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Diffusion is the gradual movement of particles from places of high concentration to places of low concentration. This means that they move from where there are lots of particles in one place to where there are hardly any particles.

It happens in both solutions and gases, because the particles in these substances are free to move about randomly. Particles in solids do not diffuse because they are held rigidly in place.

Eg when you spray perfume, the smell does not just stay in one place, it moves about to fill up the whole room. This is down to diffusion.

The bigger the difference in concentration, the faster the diffusion rate.

KEY: Diffusion is when particles S---P----R-------E----------A--------------D

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Cell Membranes

Cell membranes can hold the cell together but also let things in and out. Dissolved substances can move in and out of cells by diffusion. Only very small molecules can diffuse through cell membranes, things like oxygen, glucose, amino acids and water.

Big molecules like starch and proteins can't fit through the membrane.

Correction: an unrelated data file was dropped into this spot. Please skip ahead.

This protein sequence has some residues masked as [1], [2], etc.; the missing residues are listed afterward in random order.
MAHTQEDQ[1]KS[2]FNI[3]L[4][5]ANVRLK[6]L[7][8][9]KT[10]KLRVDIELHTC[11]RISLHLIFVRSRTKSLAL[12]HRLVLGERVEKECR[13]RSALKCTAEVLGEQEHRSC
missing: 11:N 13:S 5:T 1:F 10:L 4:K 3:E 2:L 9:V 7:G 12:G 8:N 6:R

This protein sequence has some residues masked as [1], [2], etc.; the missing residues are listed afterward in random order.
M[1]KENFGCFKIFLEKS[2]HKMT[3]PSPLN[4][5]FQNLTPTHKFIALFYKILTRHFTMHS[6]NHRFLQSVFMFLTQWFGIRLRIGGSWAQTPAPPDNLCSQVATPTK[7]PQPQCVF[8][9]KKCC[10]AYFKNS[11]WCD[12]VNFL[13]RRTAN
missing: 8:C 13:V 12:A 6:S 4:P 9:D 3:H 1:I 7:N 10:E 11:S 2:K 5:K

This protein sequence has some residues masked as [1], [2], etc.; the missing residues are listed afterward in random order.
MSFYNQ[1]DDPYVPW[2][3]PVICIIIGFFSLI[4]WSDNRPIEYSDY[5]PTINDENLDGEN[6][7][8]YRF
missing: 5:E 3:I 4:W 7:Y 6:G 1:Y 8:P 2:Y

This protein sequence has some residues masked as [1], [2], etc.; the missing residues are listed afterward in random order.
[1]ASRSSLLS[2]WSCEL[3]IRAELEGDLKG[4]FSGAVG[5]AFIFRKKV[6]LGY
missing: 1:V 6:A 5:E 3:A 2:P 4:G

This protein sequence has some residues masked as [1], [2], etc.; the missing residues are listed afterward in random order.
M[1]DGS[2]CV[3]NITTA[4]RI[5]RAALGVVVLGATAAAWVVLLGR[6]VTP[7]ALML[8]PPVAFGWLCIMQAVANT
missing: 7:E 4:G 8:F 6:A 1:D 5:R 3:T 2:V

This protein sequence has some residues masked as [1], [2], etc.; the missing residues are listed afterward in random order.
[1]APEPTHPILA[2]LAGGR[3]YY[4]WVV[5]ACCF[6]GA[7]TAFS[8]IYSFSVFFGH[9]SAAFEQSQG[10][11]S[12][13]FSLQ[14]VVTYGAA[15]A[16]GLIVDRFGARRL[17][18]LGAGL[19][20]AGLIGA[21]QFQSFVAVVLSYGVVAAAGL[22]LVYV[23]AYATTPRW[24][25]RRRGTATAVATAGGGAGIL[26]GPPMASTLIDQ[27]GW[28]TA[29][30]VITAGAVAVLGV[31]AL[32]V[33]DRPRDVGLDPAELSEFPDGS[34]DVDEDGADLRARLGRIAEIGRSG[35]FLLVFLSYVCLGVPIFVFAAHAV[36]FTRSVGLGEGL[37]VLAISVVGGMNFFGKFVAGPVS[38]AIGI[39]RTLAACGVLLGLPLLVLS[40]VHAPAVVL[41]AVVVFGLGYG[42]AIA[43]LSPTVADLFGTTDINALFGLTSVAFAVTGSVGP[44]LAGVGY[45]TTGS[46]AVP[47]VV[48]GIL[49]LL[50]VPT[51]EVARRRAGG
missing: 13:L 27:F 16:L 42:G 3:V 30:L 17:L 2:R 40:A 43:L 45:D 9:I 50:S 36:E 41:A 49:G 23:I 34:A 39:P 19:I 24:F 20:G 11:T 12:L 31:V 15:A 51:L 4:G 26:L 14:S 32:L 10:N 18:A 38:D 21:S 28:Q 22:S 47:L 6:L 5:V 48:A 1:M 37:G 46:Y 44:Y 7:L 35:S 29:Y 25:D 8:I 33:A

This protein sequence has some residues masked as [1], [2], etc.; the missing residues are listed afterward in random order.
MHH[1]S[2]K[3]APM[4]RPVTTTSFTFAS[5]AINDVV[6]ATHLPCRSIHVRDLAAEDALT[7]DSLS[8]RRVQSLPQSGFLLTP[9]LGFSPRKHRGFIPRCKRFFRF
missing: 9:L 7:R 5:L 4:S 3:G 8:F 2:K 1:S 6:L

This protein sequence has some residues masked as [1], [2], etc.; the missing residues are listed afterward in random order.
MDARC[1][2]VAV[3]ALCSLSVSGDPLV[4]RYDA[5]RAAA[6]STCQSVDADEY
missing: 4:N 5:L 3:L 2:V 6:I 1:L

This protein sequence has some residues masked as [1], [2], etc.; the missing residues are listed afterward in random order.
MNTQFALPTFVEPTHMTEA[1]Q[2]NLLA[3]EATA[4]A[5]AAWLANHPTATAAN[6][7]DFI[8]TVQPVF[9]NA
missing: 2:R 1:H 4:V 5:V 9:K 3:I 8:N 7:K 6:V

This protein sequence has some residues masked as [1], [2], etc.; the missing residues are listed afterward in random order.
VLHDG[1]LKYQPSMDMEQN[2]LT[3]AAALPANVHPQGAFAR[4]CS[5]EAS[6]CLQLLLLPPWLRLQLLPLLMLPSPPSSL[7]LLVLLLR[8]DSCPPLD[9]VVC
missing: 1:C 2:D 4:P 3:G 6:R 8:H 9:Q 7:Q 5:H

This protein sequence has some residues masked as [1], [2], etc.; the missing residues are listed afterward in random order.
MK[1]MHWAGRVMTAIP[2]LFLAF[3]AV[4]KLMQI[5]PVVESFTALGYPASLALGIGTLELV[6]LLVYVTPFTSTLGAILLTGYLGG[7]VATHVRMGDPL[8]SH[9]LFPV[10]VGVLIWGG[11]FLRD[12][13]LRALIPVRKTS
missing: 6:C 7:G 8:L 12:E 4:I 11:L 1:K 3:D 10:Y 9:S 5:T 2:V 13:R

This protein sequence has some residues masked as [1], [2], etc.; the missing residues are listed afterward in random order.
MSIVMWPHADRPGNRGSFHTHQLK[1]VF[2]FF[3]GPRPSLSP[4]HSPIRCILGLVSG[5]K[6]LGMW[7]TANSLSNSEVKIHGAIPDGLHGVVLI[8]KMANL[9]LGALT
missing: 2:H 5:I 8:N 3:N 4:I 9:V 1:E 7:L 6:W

Just like diffusion in the air, particles flow from where there's a high concentration (outside of the cell) to where there's a low concentration (inside the cell).

KEY: Cell Membranes are like the bouncers. They're tough enough to protect the cell and if your names not on the list, you're not getting in.

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Specialised Cells

Most cells vary from the generic structure of a cell because they are adapted to do a specific job.

Eg 1) Palisade leaf cells are adapted for photosynthesis because they have many chloroplasts at the top of the cell, close to the sunlight. They are tall and have a lot of surface area exposed down the side for absorbing CO2 from the air. Because they're thin you can pack loads of them at the top of the leaf.

2) Red blood cells are adapted to carry oxygen because they have a concave shape with a big surface area to absorb more oxygen. They can also pass smoothly through capillaries. They're packed with haemoglobin, the pigment that absorbs oxygen, and have no nucleus to leave even more room for haemoglobin.

3) Sperm cells have a long tail and streamlined head so they can swim to the egg. There are a lot of mitochondria in the cell to provide the energy needed

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Cell Organisation

Similar cells are organised into tissues. Tissues are a group of similar cells which work together to carry out a particular function. In mammals, examples of tissues include:

Muscular tissue, which contracts and moves whatever its attached to

Glandular tissue, which makes and secretes chemicals like enzymes and hormones

Epithelial tissue, which covers some parts of the body

Tissues are organised into organs

Organs are organised into organ systems,which work together to perform a particular function.

Organ systems include:

Digestive system (digesting food)

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